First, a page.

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            Automated kinetic assay for endotoxin and in human blood

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              Author and article information

              Journal
              NEF
              Nephron
              10.1159/issn.1660-8151
              Nephron
              S. Karger AG
              1660-8151
              2235-3186
              2002
              September 2002
              26 September 2002
              : 92
              : 3
              : 601-604
              Affiliations
              Nephrology Unit, Manda Memorial Hospital Diabetes Center, Sapporo, Japan
              Article
              64087 Nephron 2002;92:601–604
              10.1159/000064087
              12372943
              © 2002 S. Karger AG, Basel

              Copyright: All rights reserved. No part of this publication may be translated into other languages, reproduced or utilized in any form or by any means, electronic or mechanical, including photocopying, recording, microcopying, or by any information storage and retrieval system, without permission in writing from the publisher. Drug Dosage: The authors and the publisher have exerted every effort to ensure that drug selection and dosage set forth in this text are in accord with current recommendations and practice at the time of publication. However, in view of ongoing research, changes in government regulations, and the constant flow of information relating to drug therapy and drug reactions, the reader is urged to check the package insert for each drug for any changes in indications and dosage and for added warnings and precautions. This is particularly important when the recommended agent is a new and/or infrequently employed drug. Disclaimer: The statements, opinions and data contained in this publication are solely those of the individual authors and contributors and not of the publishers and the editor(s). The appearance of advertisements or/and product references in the publication is not a warranty, endorsement, or approval of the products or services advertised or of their effectiveness, quality or safety. The publisher and the editor(s) disclaim responsibility for any injury to persons or property resulting from any ideas, methods, instructions or products referred to in the content or advertisements.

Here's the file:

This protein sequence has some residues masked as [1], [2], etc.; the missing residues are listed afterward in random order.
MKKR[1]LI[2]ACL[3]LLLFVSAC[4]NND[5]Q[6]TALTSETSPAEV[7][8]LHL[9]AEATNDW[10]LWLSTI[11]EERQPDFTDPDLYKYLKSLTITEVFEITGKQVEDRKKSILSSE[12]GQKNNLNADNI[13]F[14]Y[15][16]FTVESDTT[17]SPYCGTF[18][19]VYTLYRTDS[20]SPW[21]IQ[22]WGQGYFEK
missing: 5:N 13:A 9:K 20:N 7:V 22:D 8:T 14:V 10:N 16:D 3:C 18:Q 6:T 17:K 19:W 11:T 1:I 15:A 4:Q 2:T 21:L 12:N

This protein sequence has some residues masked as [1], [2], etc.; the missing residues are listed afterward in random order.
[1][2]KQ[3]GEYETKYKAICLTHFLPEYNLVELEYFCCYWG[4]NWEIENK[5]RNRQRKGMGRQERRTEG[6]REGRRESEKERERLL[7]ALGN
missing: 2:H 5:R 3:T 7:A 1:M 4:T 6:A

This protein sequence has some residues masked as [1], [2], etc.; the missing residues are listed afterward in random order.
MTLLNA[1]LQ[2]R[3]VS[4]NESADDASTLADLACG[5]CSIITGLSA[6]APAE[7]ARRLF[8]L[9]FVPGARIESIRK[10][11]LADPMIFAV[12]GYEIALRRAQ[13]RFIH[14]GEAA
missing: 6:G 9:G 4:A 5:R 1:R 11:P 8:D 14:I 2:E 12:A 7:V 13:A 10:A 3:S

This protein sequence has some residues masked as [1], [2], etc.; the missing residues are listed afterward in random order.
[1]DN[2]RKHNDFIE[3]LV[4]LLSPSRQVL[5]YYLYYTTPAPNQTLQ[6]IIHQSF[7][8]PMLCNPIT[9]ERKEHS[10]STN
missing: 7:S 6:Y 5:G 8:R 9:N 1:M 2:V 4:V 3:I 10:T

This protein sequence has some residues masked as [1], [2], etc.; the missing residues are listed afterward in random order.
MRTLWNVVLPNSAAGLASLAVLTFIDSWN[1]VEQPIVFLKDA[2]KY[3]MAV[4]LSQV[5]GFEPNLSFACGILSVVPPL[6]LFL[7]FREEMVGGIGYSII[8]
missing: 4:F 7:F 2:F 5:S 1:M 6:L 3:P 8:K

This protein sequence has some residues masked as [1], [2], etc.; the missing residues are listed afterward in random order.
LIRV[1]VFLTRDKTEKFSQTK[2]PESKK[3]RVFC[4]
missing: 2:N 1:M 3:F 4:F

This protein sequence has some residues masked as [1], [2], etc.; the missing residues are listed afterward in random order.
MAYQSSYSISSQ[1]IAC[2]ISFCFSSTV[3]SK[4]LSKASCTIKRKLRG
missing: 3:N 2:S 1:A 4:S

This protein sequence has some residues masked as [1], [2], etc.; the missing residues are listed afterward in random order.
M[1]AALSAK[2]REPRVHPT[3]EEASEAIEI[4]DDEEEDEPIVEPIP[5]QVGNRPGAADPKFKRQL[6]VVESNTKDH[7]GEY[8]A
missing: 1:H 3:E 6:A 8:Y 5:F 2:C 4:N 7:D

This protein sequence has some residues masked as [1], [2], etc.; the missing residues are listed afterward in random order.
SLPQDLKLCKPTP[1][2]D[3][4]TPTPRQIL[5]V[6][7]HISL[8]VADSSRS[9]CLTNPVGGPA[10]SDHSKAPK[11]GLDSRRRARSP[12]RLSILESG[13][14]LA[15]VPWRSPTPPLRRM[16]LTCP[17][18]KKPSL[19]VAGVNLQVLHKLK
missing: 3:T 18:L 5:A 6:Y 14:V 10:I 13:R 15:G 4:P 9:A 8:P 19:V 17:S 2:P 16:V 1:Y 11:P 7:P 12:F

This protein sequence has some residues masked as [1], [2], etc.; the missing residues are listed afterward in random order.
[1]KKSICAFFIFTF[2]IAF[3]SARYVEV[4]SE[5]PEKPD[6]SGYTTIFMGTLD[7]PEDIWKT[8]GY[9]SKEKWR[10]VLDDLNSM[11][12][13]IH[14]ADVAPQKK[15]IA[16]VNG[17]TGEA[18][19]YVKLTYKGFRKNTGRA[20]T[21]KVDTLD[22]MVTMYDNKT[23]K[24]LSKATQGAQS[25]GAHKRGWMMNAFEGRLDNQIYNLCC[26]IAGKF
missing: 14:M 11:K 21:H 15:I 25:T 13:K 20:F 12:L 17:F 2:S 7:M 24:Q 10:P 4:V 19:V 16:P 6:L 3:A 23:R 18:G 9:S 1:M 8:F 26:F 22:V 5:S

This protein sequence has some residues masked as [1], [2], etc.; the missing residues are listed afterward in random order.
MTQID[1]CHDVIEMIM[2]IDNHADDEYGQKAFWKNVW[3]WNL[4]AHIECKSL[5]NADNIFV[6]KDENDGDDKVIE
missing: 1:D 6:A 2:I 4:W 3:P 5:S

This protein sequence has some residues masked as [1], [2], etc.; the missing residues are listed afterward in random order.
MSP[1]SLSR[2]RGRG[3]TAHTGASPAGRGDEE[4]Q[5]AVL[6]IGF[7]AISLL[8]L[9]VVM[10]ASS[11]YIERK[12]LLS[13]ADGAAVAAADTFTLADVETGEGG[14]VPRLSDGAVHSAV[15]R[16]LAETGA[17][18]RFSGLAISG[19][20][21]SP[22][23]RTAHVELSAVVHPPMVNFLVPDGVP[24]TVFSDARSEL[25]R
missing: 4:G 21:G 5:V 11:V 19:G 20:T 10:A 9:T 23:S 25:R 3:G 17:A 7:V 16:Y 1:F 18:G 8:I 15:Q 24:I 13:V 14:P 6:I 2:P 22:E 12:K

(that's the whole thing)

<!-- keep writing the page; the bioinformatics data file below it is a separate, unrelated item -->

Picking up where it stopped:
Page count
              Figures: 2, Tables: 2, References: 11, Pages: 4
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              Self URI (application/pdf): https://www.karger.com/Article/Pdf/64087
              Categories
              Original Paper